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Open accessJournal ArticleDOI: 10.1136/ANNRHEUMDIS-2021-220088

Second COVID-19 infection in a patient with granulomatosis with polyangiitis on rituximab.

04 Mar 2021-Annals of the Rheumatic Diseases (BMJ Publishing Group Ltd)-Vol. 80, Iss: 8, pp 1102-1104
Abstract: Observational data suggest there may be an association between rituximab and severe COVID-19 outcomes.1–3 Anti-CD20 therapies impair humoral response, theoretically increasing the risk of prolonged SARS-CoV-2 infection and shedding, as well as subsequent reinfection. Here, we report a patient with granulomatosis with polyangiitis (GPA) being treated with rituximab who appears to have developed recurrent SARS-CoV-2 infections in the setting of high-risk employment and on recovery ultimately had no detectable SARS-CoV-2 IgG antibodies. This case highlights a potential risk of rituximab in patients with rheumatic disease, which will become especially relevant as rituximab may impair the immunogenicity of SARS-CoV-2 vaccines. A woman in her 30s with a history of limited GPA on rituximab developed COVID-19 twice (figure 1). GPA manifestations have included erosive sinusitis, otitis, saddle nose deformity and orbital pseudotumour. She started rituximab in February 2019. The most recent dose of rituximab 1000 mg was given on 28 September 2020. On 14 August, a disease flare was treated with a 3-week prednisone taper, which completed approximately 4 weeks before COVID-19 infection. She works in an assisted living facility with ongoing staff and resident COVID-19 …

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Open accessJournal ArticleDOI: 10.1136/ANNRHEUMDIS-2021-220382
Abstract: We read with great interest the recent article by Fiedman and Winthrop reporting a patient with granulomatosis with polyangiitis (GPA) being treated with rituximab (RTX), recurrent SARS-CoV-2 disease 2019 (COVID-19) and no detectable SARS-CoV-2 seroresponse after recovery.1 Anti-CD20 therapy impairs humoral response, theoretically increasing the risk of prolonged SARS-CoV-2 infection and shedding as well as subsequent reinfection.1–3 We have recently reported a patient with GPA under maintenance therapy with RTX and SARS-CoV-2 infection.4 Here, we report further details on anti-CD20 therapy with RTX, serological response to SARS-CoV-2 infection, virus elimination and corresponding B cell numbers. This case highlights that B cell numbers in patients with rheumatic diseases treated with RTX could associate with serological response to SARS-CoV-2 infection, which is particularly relevant as RTX may also impair the immunogenicity of SARS-CoV-2 vaccines. An 80-year-old man had received a diagnosis of GPA in 2014 with biopsy-confirmed renal vasculitis and no history of pulmonary manifestation. After remission induction therapy, he received RTX at a dose of 500 mg every 6 months as maintenance therapy. The last …

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Topics: Granulomatosis with polyangiitis (58%), Maintenance therapy (54%), Systemic vasculitis (53%) ... read more

2 Citations


Open accessJournal ArticleDOI: 10.1007/S00296-021-04905-4
Abstract: A 77-year-old man with past medical history of granulomatosis with polyangiitis (GPA) on rituximab and prednisone, presented to the hospital with worsening cough and shortness of breath. He had tested positive for severe acute respiratory syndrome coronavirus 2 (SARS-CoV-2) infection by nasal swab polymerase chain reaction (PCR) while asymptomatic, 6 weeks earlier. He started with cough and shortness of breath 2 weeks after his initial positive test. After developing symptoms, he tested negative twice by nasal swab PCR, but the PCR of his bronchioloalveolar lavage was positive for SARS-CoV-2. He did not develop antibodies against coronavirus. Prednisone 15 mg daily was continued, and he received remdesivir, and convalescent plasma with quick recovery. We reviewed the literature to search for similar cases. Our case suggests that SARS-CoV-2 infection in patients on rituximab may have an atypical presentation and the diagnosis may be delayed due to negative PCR testing in the nasal swab. Patients may benefit from treatment with convalescent plasma.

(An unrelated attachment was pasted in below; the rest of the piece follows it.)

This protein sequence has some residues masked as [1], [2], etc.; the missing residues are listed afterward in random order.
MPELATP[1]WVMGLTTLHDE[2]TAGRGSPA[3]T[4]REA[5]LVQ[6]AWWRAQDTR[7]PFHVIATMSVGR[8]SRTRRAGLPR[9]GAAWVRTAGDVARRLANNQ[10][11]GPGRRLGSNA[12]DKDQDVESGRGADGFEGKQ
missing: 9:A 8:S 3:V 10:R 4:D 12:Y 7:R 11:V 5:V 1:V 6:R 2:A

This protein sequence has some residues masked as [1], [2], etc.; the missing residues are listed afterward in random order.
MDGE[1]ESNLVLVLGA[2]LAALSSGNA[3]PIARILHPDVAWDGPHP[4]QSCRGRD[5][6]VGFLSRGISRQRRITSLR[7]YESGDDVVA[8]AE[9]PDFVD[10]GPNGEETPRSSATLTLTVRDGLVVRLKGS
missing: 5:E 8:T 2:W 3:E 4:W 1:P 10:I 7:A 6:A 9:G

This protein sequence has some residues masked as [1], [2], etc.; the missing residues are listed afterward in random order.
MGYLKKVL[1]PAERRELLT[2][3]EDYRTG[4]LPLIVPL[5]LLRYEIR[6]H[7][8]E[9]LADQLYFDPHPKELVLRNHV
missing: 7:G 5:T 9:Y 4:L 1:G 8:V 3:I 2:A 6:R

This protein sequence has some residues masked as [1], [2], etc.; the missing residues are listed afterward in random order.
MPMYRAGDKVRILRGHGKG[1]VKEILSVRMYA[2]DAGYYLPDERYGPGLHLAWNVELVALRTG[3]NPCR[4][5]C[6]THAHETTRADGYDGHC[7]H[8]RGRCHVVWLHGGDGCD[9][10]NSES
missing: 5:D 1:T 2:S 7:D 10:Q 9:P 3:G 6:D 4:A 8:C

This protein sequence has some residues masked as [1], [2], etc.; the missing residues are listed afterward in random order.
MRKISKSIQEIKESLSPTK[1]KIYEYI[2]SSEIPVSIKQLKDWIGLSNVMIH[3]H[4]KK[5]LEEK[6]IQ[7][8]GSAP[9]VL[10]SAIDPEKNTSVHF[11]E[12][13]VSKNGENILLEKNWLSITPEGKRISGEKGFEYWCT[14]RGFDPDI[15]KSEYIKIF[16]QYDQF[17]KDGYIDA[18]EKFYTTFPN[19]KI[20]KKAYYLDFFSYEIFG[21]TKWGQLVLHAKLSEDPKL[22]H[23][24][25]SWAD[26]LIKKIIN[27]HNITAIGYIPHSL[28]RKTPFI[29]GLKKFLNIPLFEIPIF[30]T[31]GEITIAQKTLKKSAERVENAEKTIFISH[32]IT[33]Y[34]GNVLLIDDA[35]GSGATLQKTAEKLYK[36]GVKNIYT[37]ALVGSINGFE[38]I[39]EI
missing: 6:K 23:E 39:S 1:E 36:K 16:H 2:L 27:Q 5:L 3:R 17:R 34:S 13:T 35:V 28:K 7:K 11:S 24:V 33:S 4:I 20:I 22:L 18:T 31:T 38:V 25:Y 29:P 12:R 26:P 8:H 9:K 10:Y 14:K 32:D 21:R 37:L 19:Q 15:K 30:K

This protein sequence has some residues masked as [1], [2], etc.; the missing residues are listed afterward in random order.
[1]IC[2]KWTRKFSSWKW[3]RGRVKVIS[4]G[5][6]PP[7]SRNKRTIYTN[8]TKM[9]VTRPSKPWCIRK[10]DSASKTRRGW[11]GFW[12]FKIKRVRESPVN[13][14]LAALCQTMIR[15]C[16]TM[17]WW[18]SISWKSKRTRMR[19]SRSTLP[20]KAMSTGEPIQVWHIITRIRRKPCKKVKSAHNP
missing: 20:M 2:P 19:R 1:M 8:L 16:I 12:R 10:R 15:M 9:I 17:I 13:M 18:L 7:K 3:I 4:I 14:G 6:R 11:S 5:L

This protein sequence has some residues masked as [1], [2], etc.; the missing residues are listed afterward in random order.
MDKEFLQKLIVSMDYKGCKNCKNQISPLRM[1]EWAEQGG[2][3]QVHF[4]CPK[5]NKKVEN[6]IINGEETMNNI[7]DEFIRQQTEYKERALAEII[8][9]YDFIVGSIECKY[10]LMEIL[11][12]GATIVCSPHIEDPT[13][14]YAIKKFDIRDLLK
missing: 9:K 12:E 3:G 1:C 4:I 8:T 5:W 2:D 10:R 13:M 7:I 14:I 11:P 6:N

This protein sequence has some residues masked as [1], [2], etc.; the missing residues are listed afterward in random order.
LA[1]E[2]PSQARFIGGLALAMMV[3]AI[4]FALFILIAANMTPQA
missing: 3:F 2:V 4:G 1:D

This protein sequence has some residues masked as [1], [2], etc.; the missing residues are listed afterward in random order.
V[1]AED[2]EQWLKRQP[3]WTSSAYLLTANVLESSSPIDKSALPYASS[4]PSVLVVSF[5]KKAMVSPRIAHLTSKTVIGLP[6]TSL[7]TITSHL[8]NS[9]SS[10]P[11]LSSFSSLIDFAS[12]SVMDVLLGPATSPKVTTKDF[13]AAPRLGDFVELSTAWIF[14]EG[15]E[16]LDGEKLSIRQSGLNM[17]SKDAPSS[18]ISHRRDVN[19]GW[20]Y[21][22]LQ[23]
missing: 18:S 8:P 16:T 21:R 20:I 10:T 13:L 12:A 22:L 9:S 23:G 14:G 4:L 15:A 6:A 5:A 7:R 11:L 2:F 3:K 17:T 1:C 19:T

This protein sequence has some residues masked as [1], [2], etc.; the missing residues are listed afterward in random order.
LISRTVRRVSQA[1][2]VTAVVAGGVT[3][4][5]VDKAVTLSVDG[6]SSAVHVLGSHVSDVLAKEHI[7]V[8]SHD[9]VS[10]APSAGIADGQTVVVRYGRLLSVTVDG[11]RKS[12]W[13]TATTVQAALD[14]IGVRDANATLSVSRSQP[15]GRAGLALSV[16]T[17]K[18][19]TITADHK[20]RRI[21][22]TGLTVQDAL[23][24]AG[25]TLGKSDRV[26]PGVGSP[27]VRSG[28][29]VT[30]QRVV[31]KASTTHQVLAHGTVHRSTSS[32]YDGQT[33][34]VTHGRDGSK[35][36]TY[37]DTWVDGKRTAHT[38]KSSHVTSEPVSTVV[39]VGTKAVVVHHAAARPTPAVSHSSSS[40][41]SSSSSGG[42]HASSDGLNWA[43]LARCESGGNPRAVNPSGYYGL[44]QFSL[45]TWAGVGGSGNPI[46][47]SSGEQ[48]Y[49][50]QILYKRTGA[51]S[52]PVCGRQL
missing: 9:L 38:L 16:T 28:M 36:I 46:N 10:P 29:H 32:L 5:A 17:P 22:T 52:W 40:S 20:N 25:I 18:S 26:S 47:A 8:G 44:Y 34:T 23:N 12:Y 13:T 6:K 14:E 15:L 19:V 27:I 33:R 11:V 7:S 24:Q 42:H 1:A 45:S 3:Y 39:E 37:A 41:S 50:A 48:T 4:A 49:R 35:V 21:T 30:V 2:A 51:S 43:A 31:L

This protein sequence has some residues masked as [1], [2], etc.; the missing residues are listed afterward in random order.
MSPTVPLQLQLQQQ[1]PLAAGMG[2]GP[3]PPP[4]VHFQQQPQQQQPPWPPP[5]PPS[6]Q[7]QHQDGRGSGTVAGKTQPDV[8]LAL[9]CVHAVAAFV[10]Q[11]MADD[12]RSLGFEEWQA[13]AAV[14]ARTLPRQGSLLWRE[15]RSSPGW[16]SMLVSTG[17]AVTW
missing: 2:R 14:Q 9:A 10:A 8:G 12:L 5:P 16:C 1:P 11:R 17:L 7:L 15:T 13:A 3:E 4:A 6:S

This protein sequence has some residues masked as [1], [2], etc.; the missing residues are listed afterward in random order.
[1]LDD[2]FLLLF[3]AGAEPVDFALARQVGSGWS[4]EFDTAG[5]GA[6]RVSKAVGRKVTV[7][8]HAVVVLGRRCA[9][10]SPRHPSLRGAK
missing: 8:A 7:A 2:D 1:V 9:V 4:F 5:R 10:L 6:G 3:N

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Topics: Granulomatosis with polyangiitis (57%), Nasal Swab (55%), Pneumonia (52%)

2 Citations


Open accessJournal ArticleDOI: 10.47360/1995-4484-2021-384-393
05 Sep 2021-
Abstract: In patients with immune-mеdiated (autoimmune) rheumatic diseases (IMIRD), there are a number of factors (advanced age, uncontrolled inflammation, initially irreversible damage to internal organs, comorbid pathology, genetic and other factors) that can potentially lead to an increase in “sensitivity” to SARS-CoV -2 (severe acute respiratory syndrome coronavirus-2) and concomitant viral and bacterial infections, an increase in the risk of a severe course of COVID-19 (coronavirus disease 2019), a decrease in the effectiveness of therapy for both IMIRDs and COVID-19. An important area of pharmacotherapy for IMIRDs and other autoimmune diseases is associated with the use of anti-B-cell drugs, primarily rituximab (RTX), which is a chimeric (mouse/human) monoclonal antibody (mAb) to the CD20 antigen of B cells. At present, in Russia, the RTM biosimilar, acellbia (BIOCAD), is widely used, which is not inferior to RTX in terms of efficiency and safety. The problems of anti-B-cell therapy during the COVID-19 pandemic in relation to the risk of infection, severe course and insufficient effectiveness of vaccination against SARSCoV- 2 are considered. According to the recommendations of the Association of Rheumatologists of Russia, a more rigorous assessment of indications for induction and maintenance therapy of RTX therapy and harmonization of the timing of drug administration and vaccination is required.

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Topics: Rituximab (54%), Pharmacotherapy (54%), Maintenance therapy (53%)

2 Citations


Open accessJournal ArticleDOI: 10.1007/S00296-021-04969-2